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UNIC Port of Spain - Caribbean UN - Displaying items by tag: Economics

Davos Conference - What is it?

The World Economic Forum Annual Meeting is the only yearly gathering that brings together leaders of global society. The heads and members of more than 100 governments, top executives of the 1,000 foremost global companies, leaders of international organizations and relevant non-governmental organizations, the most prominent cultural, societal and thought leaders, and the disruptive voices of the Forum’s Young Global Leaders, Global Shapers and Technology Pioneers come together at the beginning of each year to define priorities and shape global, industry and regional agendas.

Participation is by invitation only and reserved for members of the Forum’s communities. The ongoing close collaboration with those communities in cooperation with a Network of Global Future Councils ensures the solution-oriented substance of the Annual Meeting. Numerous initiatives of global importance have been launched in Davos.

The World Economic Forum is an independent and impartial International Organization for Public-Private Cooperation. Its objective is to improve the state of the world. It does not promote any political, commercial or personal interests, nor does it use the names of its participants for promotional purposes.

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Video: programme item - Strategic Outlook on Energy

 

Video: Strategic outlook on Heealth Care

 

 

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Upswing in global growth won’t last forever - IMF says world must prepare now for leaner times ahead

“Global growth is projected to soften beyond the next couple of years,” said the report, explaining that: “Once their output gaps close, most advanced economies are poised to return to potential growth rates well below pre-crisis averages – held back by aging populations and lackluster productivity.”

Looking at the largest economies, the World Economic Outlook , the Fund’s semiannual report on the health of the international economy, shows growth projections at 2.4 per cent for the euro area, 1.2 per cent for Japan, 6.6 per cent for China and 2.9 per cent for the United States.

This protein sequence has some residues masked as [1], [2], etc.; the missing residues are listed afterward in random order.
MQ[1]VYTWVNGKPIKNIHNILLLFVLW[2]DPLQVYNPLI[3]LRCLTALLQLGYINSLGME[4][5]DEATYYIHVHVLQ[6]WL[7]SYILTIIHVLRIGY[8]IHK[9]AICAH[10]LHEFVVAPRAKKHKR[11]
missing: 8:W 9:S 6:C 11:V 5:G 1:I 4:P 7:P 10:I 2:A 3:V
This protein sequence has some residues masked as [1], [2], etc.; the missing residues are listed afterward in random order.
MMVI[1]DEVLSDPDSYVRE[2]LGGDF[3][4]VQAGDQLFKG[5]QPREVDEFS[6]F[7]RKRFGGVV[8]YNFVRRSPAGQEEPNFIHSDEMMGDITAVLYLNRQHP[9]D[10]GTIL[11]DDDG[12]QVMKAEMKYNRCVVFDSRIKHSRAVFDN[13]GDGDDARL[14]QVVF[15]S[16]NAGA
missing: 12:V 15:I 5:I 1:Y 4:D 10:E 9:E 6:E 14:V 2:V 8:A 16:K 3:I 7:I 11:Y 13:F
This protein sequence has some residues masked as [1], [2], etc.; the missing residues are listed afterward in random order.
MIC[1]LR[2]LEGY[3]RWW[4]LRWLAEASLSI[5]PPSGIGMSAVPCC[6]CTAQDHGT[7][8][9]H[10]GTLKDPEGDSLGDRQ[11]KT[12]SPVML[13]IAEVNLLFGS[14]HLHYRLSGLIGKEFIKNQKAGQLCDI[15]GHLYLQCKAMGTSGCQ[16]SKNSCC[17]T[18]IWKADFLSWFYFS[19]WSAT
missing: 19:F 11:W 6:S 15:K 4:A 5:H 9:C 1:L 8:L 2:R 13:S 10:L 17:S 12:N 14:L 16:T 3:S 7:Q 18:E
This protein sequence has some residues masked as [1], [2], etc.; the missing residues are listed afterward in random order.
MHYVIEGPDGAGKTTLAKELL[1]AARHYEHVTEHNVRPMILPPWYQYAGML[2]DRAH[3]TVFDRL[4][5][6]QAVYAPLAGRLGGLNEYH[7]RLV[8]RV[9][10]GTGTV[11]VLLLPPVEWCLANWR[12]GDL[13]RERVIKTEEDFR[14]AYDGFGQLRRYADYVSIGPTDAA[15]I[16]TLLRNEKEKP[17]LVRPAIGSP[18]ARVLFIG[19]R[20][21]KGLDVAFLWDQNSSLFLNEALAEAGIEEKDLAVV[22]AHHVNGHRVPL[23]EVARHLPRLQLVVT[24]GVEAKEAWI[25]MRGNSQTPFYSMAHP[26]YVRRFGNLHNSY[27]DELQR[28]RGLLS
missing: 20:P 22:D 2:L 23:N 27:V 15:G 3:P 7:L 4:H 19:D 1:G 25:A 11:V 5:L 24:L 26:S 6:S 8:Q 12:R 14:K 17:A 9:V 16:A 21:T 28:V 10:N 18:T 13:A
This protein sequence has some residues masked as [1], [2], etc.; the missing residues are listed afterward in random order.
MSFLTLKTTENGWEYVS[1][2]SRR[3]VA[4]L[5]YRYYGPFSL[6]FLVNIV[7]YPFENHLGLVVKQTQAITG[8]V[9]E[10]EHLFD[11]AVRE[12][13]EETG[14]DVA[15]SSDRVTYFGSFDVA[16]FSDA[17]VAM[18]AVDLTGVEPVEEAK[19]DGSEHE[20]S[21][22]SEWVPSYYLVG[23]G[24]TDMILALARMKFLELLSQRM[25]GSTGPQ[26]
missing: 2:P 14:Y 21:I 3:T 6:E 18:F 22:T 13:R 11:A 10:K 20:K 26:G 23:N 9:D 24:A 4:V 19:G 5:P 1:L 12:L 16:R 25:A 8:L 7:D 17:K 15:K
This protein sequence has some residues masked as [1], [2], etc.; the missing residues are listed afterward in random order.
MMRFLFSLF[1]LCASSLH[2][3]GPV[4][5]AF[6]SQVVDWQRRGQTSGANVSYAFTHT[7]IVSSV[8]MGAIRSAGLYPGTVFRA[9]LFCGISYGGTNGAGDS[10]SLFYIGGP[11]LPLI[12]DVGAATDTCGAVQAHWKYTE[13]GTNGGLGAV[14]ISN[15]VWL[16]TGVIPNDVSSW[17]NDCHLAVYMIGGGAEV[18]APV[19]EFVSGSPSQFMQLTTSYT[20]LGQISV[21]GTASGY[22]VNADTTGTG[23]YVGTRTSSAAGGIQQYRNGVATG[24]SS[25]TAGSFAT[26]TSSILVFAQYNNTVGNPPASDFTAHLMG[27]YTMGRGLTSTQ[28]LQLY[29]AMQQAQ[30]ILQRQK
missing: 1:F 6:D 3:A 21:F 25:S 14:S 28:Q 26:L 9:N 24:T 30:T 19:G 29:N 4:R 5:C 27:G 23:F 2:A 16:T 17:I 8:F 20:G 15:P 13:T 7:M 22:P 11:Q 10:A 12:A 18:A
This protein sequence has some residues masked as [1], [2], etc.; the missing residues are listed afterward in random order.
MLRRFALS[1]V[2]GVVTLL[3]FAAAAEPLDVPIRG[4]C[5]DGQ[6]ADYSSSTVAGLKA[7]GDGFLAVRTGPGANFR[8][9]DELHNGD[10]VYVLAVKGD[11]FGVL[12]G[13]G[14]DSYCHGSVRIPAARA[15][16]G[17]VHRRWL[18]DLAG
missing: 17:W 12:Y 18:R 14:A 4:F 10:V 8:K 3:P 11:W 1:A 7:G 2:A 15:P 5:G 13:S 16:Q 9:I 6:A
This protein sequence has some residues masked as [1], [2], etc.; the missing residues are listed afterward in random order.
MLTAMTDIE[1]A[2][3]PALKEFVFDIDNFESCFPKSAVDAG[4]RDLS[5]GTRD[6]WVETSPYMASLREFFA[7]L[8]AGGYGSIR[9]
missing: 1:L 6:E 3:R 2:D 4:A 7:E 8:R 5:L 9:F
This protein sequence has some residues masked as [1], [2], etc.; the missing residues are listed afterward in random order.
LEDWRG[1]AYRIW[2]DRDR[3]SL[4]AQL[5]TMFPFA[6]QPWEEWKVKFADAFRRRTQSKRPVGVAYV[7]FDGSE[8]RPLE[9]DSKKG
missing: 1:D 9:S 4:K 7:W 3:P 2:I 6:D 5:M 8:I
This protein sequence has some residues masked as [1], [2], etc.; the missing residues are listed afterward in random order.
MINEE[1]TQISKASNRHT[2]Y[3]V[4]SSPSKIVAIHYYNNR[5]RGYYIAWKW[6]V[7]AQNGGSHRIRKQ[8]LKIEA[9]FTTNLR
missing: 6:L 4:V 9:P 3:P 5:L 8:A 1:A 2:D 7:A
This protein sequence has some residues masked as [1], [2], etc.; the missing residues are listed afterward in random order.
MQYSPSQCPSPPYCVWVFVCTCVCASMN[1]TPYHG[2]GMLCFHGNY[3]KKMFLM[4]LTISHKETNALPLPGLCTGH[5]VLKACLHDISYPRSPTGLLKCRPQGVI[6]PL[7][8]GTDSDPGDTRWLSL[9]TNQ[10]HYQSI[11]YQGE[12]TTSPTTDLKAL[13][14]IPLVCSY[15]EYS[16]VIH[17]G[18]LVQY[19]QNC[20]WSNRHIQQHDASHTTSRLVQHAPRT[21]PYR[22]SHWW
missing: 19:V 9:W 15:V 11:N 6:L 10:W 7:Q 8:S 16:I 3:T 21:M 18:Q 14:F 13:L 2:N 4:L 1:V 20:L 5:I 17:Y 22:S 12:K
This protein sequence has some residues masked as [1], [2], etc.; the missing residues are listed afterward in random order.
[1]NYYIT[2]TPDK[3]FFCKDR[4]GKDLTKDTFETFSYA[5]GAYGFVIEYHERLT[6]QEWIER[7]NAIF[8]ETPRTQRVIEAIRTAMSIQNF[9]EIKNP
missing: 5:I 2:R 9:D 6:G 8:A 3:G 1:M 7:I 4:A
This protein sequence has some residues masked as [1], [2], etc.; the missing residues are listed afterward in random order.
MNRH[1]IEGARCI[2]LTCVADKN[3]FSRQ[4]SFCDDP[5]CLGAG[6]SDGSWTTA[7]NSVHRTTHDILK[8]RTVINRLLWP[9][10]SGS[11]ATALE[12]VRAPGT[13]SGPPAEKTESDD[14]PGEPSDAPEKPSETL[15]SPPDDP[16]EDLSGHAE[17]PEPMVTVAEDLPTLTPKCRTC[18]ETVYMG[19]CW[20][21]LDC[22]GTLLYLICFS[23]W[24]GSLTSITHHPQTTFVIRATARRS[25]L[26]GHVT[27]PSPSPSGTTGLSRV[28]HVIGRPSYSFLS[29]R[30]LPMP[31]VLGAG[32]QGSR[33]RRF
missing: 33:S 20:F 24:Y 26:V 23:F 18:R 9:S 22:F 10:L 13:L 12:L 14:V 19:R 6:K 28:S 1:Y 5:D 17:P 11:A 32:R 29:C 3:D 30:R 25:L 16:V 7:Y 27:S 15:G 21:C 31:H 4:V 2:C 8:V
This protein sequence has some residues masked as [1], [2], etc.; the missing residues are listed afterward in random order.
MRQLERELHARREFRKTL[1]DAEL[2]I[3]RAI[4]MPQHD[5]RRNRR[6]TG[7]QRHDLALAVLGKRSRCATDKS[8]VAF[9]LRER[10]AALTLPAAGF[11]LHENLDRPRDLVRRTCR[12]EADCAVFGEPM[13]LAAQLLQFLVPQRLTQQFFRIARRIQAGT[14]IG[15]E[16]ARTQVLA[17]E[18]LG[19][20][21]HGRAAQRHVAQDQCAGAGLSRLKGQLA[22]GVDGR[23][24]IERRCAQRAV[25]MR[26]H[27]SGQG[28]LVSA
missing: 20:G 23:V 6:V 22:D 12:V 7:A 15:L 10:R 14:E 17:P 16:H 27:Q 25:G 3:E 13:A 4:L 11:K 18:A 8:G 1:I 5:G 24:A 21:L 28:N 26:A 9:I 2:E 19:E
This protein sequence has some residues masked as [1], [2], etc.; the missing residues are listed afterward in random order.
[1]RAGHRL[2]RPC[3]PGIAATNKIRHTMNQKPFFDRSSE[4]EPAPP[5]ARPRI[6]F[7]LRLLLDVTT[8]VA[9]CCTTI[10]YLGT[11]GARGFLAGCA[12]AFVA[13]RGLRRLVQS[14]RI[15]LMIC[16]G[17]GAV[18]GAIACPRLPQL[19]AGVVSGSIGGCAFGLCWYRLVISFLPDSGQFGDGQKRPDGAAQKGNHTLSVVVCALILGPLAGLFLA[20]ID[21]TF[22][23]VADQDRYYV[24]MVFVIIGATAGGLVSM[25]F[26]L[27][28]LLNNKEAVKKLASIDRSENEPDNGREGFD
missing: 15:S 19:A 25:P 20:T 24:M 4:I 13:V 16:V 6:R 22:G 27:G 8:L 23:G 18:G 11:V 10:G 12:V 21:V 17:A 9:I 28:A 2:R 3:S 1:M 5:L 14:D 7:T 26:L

“Despite the good near-term news, longer-term prospects are more sobering,” said Maurice Obstfeld, Economic Counsellor and Director of Research at the IMF, the specialized United Nations agency working to ensure stability in the global financial system.

“Advanced economies – facing aging populations, falling rates of labor force participation, and low productivity growth – will likely not regain the per capita growth rates they enjoyed before the global financial crisis,” he continued.

Mr. Obstfeld painted a diverse picture for emerging and developing economies, saying that among non-commodity exporters, some countries can expect longer-term, pre-crisis type growth rates.

However, despite some improvement in the outlook for commodity prices, he pointed out that some exporters will need to diversify their economies to boost future growth and resilience.

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UN forum sees ‘moderate’ recovery for Latin American and Caribbean economies in 2018

New economic projections for Latin America and the Caribbean show moderate recovery in 2018 and growth the following year – with favoured expansions in consumption and domestic investment, the United Nations reported Thursday.

The Executive Secretary of the UN Economic Commission for Latin America and the Caribbean (ECLAC), Alicia Bárcena, unveiled on Thursday the Preliminary Overview of the Economies of Latin America and the Caribbean 2017, which analyses the economies’ performance and updates its latest growth projections.“Although there is reduced fiscal space in the region, we need to promote active public policies to sustain the expansion cycle,” stated Ms. Bárcena, adding that they include strengthening regulation, productive development, tax collection and intraregional trade.

After notching 1.3 per cent growth on average in 2017, the report maintains that regional economies would recover moderately in 2018, and grow 2.2 per cent the following year – noting that the regional economic projections are evolving in a more favourable international context than over the last few years.

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eclac projections18

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